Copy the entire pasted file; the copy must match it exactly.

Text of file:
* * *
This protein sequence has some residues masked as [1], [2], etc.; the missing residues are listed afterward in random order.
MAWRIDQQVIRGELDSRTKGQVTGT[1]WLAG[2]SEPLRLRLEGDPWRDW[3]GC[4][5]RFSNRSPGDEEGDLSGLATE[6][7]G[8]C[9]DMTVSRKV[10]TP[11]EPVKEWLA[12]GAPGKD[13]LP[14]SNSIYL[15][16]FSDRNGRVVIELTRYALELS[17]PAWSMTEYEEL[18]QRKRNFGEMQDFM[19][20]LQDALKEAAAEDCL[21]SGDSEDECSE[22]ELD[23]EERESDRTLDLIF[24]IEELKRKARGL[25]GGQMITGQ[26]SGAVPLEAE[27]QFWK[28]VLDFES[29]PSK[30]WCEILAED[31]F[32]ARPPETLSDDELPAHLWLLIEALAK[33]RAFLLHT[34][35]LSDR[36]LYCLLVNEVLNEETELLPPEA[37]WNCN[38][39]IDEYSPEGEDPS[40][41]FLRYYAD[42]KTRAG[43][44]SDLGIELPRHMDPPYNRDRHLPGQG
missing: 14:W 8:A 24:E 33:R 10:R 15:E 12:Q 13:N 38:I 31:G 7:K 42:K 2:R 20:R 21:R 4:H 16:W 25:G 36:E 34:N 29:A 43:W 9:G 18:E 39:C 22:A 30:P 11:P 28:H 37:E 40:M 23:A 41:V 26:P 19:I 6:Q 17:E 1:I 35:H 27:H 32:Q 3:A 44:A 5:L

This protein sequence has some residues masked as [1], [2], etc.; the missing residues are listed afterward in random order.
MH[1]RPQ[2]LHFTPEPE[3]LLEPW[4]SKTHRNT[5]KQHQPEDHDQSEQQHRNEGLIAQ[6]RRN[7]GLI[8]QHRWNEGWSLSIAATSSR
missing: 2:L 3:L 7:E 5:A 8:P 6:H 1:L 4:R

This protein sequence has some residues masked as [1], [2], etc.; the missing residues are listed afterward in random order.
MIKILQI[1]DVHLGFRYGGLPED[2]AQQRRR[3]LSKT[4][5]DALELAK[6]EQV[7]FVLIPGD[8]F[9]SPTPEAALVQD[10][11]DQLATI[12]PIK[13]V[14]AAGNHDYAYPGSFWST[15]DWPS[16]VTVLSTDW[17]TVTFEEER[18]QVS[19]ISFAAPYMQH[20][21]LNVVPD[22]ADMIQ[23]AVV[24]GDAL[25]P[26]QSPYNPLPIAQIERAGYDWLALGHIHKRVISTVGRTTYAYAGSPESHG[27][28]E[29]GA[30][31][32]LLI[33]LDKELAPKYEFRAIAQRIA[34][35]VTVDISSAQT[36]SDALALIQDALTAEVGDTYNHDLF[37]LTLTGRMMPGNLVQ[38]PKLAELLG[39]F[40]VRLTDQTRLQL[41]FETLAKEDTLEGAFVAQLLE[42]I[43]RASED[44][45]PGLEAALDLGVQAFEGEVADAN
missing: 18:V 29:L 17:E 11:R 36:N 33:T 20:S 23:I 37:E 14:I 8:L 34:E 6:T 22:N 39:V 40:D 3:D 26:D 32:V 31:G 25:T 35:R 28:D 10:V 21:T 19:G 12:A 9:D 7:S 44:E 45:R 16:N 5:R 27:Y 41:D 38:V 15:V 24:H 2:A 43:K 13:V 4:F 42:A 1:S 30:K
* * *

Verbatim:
This protein sequence has some residues masked as [1], [2], etc.; the missing residues are listed afterward in random order.
MAWRIDQQVIRGELDSRTKGQVTGT[1]WLAG[2]SEPLRLRLEGDPWRDW[3]GC[4][5]RFSNRSPGDEEGDLSGLATE[6][7]G[8]C[9]DMTVSRKV[10]TP[11]EPVKEWLA[12]GAPGKD[13]LP[14]SNSIYL[15][16]FSDRNGRVVIELTRYALELS[17]PAWSMTEYEEL[18]QRKRNFGEMQDFM[19][20]LQDALKEAAAEDCL[21]SGDSEDECSE[22]ELD[23]EERESDRTLDLIF[24]IEELKRKARGL[25]GGQMITGQ[26]SGAVPLEAE[27]QFWK[28]VLDFES[29]PSK[30]WCEILAED[31]F[32]ARPPETLSDDELPAHLWLLIEALAK[33]RAFLLHT[34][35]LSDR[36]LYCLLVNEVLNEETELLPPEA[37]WNCN[38][39]IDEYSPEGEDPS[40][41]FLRYYAD[42]KTRAG[43][44]SDLGIELPRHMDPPYNRDRHLPGQG
missing: 14:W 8:A 24:E 33:R 10:R 15:E 12:Q 13:N 38:I 31:G 7:K 42:K 2:R 20:R 21:R 4:H 16:W 25:G 36:E 34:N 29:A 43:W 9:G 18:E 39:C 22:A 30:P 11:P 28:H 37:E 40:M 23:A 41:V 26:P 19:I 6:Q 17:E 1:I 35:H 27:H 32:Q 3:A 44:A 5:L

This protein sequence has some residues masked as [1], [2], etc.; the missing residues are listed afterward in random order.
MH[1]RPQ[2]LHFTPEPE[3]LLEPW[4]SKTHRNT[5]KQHQPEDHDQSEQQHRNEGLIAQ[6]RRN[7]GLI[8]QHRWNEGWSLSIAATSSR
missing: 2:L 3:L 7:E 5:A 8:P 6:H 1:L 4:R

This protein sequence has some residues masked as [1], [2], etc.; the missing residues are listed afterward in random order.
MIKILQI[1]DVHLGFRYGGLPED[2]AQQRRR[3]LSKT[4][5]DALELAK[6]EQV[7]FVLIPGD[8]F[9]SPTPEAALVQD[10][11]DQLATI[12]PIK[13]V[14]AAGNHDYAYPGSFWST[15]DWPS[16]VTVLSTDW[17]TVTFEEER[18]QVS[19]ISFAAPYMQH[20][21]LNVVPD[22]ADMIQ[23]AVV[24]GDAL[25]P[26]QSPYNPLPIAQIERAGYDWLALGHIHKRVISTVGRTTYAYAGSPESHG[27][28]E[29]GA[30][31][32]LLI[33]LDKELAPKYEFRAIAQRIA[34][35]VTVDISSAQT[36]SDALALIQDALTAEVGDTYNHDLF[37]LTLTGRMMPGNLVQ[38]PKLAELLG[39]F[40]VRLTDQTRLQL[41]FETLAKEDTLEGAFVAQLLE[42]I[43]RASED[44][45]PGLEAALDLGVQAFEGEVADAN
missing: 18:V 29:L 17:E 11:R 36:N 33:T 20:S 23:I 37:E 14:I 8:L 34:E 6:T 22:N 39:V 40:D 3:D 26:D 32:V 31:G 25:T 35:R 28:D 10:V 21:T 19:G 12:A 9:D 7:S 44:E 45:R 16:N 5:R 27:Y 41:D 38:V 15:V 24:H 2:A 43:K 13:V 4:F 42:A 1:S 30:K